The October 2010 Daring Bakers challenge was hosted by Lori of Butter Me Up. Lori chose to challenge DBers to make doughnuts. She used several sources for her recipes including Alton Brown, Nancy Silverton, Kate Neumann and Epicurious.
When was the last time you looked through an old stash of recipe cards for a recipe? Can you remember? I certainly can’t. Long gone are the days when we open a recipe box and leaf through recipe cards to find the recipe we want to follow.
I initially went old school for this challenge, with a recipe from my grandmother for her cakey doughnuts. As you can tell from the photo, my grandmother wrote up this recipe years ago on a recipe card, like most of her other recipes. My mom estimates that the recipe is at least 70 years old. Almost all her recipe cards are contained in her metal recipe box that my mom has kept pretty much intact, perhaps with a few additions to the contents.
My mom has never made these doughnuts, and sadly, my grandmother is not here to coach me at my first attempt at making her doughnuts. Her recipe card only has ingredients and amounts; no instructions or order of addition of the ingredients as you can see in the photo below. That’s okay. I take this as her way of challenging me in the kitchen, and also teaching me the importance of writing detailed instructions.
For my grandmother’s recipe, I used the order of ingredients listed on the card as the order of addition. I beat the eggs and the sugar for a couple minutes, then I added shortening that was half melted (Is this what my grandmother would call “not too hot”? Not sure.). Then I added the vanilla (this is a deviation from the order listed, but it seemed like a logical time to add the vanilla). I alternated between adding the dry ingredients (which I whisked together in advance— I used 3 cups of flour, in case you are wondering) and the milk, ending with the dry ingredients. I refrigerated the dough for 1 hour, just because I had read that doughnut doughs should be left to settle before rolling them out.
The dough was pretty sticky, but I ignored that fact and kept doughnut making. With a little flour, the dough rolled out nicely, and I cut out lots of doughnuts with both “vintage” doughnut cutters that were my grandmother’s and new cutters from Ares.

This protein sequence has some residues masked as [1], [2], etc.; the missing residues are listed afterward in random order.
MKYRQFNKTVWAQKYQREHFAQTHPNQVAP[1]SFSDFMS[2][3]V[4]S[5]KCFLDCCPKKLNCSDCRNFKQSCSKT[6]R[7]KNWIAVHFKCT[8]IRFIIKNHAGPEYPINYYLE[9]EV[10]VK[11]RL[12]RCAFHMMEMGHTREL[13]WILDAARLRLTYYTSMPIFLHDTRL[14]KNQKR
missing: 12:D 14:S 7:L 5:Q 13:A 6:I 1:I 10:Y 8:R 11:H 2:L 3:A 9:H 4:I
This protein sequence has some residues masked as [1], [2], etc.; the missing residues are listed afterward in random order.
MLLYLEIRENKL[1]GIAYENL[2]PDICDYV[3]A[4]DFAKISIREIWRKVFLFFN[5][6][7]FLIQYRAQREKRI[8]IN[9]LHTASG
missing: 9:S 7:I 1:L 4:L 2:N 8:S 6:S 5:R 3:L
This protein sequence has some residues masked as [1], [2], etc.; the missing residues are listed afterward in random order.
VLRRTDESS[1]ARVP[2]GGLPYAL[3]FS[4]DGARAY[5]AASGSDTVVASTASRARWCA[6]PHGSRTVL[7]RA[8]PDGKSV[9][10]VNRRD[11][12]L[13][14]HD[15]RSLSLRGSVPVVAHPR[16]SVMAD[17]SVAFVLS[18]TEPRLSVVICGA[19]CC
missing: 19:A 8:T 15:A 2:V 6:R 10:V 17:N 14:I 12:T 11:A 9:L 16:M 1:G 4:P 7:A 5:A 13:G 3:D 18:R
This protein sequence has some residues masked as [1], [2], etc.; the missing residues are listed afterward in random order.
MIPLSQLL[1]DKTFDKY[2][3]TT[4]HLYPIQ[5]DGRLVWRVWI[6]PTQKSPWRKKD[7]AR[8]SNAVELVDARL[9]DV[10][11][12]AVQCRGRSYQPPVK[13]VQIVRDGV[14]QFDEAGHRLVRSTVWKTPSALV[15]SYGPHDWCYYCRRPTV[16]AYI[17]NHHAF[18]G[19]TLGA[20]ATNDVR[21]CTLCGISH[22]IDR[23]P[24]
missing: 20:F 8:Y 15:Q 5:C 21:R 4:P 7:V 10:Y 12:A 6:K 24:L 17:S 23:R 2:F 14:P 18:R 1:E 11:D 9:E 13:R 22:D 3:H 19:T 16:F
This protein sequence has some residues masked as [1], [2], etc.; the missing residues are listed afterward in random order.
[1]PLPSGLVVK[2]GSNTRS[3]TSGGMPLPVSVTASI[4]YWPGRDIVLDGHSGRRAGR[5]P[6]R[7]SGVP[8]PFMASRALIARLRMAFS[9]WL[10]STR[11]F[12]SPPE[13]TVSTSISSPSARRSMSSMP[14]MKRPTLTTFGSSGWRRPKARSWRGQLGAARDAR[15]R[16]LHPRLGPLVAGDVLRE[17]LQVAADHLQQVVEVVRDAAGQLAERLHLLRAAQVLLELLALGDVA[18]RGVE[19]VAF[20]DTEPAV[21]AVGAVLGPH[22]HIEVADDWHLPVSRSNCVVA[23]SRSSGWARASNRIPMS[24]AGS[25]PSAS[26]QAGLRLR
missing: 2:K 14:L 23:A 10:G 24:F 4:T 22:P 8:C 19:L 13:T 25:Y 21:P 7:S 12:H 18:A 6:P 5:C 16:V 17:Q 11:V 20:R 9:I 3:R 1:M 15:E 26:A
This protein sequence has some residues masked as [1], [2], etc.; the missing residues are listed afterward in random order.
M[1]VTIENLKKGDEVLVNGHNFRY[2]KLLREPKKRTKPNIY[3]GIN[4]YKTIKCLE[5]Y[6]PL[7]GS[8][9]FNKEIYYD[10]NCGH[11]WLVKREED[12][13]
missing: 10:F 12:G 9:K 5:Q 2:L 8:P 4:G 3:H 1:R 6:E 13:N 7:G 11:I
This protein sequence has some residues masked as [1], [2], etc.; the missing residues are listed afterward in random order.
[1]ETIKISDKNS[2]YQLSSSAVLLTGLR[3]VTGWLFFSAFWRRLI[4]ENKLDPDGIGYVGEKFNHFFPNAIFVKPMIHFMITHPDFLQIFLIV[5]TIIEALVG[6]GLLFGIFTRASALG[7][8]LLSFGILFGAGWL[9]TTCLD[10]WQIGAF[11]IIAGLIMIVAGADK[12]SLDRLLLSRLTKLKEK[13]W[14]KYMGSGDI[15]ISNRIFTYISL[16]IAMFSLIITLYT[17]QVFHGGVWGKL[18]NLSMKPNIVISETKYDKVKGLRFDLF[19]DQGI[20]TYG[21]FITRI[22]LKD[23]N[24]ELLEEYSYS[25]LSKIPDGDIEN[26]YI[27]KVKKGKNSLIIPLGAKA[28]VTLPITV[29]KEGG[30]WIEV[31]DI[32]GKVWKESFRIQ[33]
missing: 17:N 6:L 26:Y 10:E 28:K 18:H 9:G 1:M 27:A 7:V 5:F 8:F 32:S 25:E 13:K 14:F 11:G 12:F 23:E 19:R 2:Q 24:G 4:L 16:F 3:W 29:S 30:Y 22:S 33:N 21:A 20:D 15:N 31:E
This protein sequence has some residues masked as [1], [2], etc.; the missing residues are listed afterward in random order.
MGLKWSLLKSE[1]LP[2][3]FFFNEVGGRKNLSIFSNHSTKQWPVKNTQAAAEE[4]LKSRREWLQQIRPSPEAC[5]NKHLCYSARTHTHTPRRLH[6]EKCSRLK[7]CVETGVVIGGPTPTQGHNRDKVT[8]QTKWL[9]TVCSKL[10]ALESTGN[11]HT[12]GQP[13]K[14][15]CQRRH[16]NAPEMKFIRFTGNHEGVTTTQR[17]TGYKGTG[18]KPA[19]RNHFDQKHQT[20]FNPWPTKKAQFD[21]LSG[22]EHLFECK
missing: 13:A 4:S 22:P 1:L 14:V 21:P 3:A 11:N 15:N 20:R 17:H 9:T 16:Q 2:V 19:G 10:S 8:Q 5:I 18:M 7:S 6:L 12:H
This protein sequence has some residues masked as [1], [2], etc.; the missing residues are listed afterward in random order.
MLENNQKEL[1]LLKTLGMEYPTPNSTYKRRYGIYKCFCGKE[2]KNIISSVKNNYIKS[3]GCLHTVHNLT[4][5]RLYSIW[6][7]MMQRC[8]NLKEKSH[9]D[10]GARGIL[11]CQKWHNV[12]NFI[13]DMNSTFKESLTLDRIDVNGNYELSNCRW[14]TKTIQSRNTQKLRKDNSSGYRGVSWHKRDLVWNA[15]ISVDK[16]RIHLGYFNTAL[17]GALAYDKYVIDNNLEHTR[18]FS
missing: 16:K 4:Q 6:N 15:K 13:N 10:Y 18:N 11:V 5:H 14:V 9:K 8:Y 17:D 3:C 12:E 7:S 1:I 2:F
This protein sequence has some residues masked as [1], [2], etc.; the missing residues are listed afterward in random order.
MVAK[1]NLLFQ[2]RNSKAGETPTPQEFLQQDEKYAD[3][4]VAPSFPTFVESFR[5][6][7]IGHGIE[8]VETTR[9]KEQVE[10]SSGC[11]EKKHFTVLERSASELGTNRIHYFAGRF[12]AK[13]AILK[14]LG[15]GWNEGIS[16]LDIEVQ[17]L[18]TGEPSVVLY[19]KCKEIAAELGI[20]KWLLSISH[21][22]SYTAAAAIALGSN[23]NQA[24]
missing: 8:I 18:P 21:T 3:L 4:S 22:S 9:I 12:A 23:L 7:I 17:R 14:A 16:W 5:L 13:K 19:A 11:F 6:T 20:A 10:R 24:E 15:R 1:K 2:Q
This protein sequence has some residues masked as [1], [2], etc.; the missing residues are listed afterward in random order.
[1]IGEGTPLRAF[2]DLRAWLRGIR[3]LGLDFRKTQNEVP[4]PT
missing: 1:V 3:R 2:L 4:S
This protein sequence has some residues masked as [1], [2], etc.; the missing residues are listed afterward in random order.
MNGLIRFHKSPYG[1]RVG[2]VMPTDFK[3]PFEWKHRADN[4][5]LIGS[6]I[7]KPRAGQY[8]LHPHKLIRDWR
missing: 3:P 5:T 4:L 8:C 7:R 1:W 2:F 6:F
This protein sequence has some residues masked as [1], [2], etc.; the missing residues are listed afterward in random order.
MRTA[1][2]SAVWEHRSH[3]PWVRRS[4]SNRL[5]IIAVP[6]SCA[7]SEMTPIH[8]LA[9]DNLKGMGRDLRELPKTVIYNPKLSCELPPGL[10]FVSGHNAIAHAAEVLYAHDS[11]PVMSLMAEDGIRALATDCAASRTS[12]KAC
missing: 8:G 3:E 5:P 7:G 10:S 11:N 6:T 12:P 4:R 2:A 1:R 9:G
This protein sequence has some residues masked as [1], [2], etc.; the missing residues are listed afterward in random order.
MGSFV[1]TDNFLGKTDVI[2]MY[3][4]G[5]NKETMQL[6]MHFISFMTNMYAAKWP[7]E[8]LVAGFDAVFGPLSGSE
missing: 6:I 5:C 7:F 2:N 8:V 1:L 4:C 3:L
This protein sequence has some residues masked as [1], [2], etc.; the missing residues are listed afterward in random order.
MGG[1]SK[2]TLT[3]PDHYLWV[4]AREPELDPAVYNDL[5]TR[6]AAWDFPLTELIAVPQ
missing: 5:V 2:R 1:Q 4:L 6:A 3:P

I fried them between 350° and 375°F on my electric stove, in a large saucepan that was about half-filled (maybe less) with oil. From my first frying experience, I knew that maintaining the temperature of the oil was difficult. To avoid that the oil get too hot, I alternated between having the saucepan on the burner and off the burner. I found this worked better than lower the stove setting, which I set to 4 once the oil was heated to the right temperature.
My other issue with frying was turning the doughnut holes in the hot oil so that they would brown evenly. Have you ever tried to “flip” a half cooked doughnut hole? It’s rough. Every time you roll them ever, they roll back! Frustrating.
To dust them with powdered sugar, I used a metal tea infuser half filled with powdered sugar. I tapped the tea infuser over a plate of doughnuts to dust them.
My creative way of sugaring them worked out pretty well!
The doughnuts were very light, not so cakey.
My mom’s verdict on them was that, although they were delicious, they were not what she remembered. Sadness. I am sure that the quantities of ingredients called for are correct, but I think my mixing method/order of addition of the ingredients was not correct. I guess I will just have to keep making them until I get it just right! As soon as I’ve figured this recipe out, I’ll post an official recipe with instructions on how to make them. This way the information will never be lost.
I continued this doughnut challenge with a recipe available on Food Network that I can access on the internet from my laptop. This is the usual way that I look up recipes, far from going through a recipe box. Although this method of recipe finding does not have the same nostalgic appeal as sifting through my grandmother’s kitchen history, the web is still a great research tool. During my internet searching, I came across this song. It’s “The Doughnut Song,” performed by Burl Ives. Gotta love the interweb!
After my Burl Ives interlude, I opted to try a recipe from Alton Brown for yeast doughnuts.
The dough was quite sticky, as was my grandmother’s dough, but I chose to ignore the fact again, and I continued forth with the recipe.
It rose beautifully on my counter. Within 30 minutes, it had almost doubled. After an hour it was more than doubled.
With a little flour, it rolled out really easily. The dough was a cinch to work with!
I fried them at the same temperature as the cakey doughnuts. Once again, the doughnut holes were a pain to “flip.” Figures!
When the doughnuts had cooled to room temperature, I glazed them with a maple glaze made of 1/4 cup maple syrup, 1 cup icing sugar, plus a little milk for diluting the glaze. I filled some with a pumpkin pastry cream, which I accidentally prepared in an industrial quantity (I wasn’t thinking at the time about how much I’d actually need). My recipe was adapted from here, except I added much more pumpkin than the recipe called for. I also changed the method of cooking: I used the cooking method for pastry cream from Warren Brown’s Cake Love book (which is a favorite of mine for buttercreams and fillings).
I loved these doughnuts. The recipe worked out perfectly. They were nice and light as yeast doughnuts should be. My only complaint is the amount of nutmeg called for. I felt it was a little strong, although others were not bothered by this.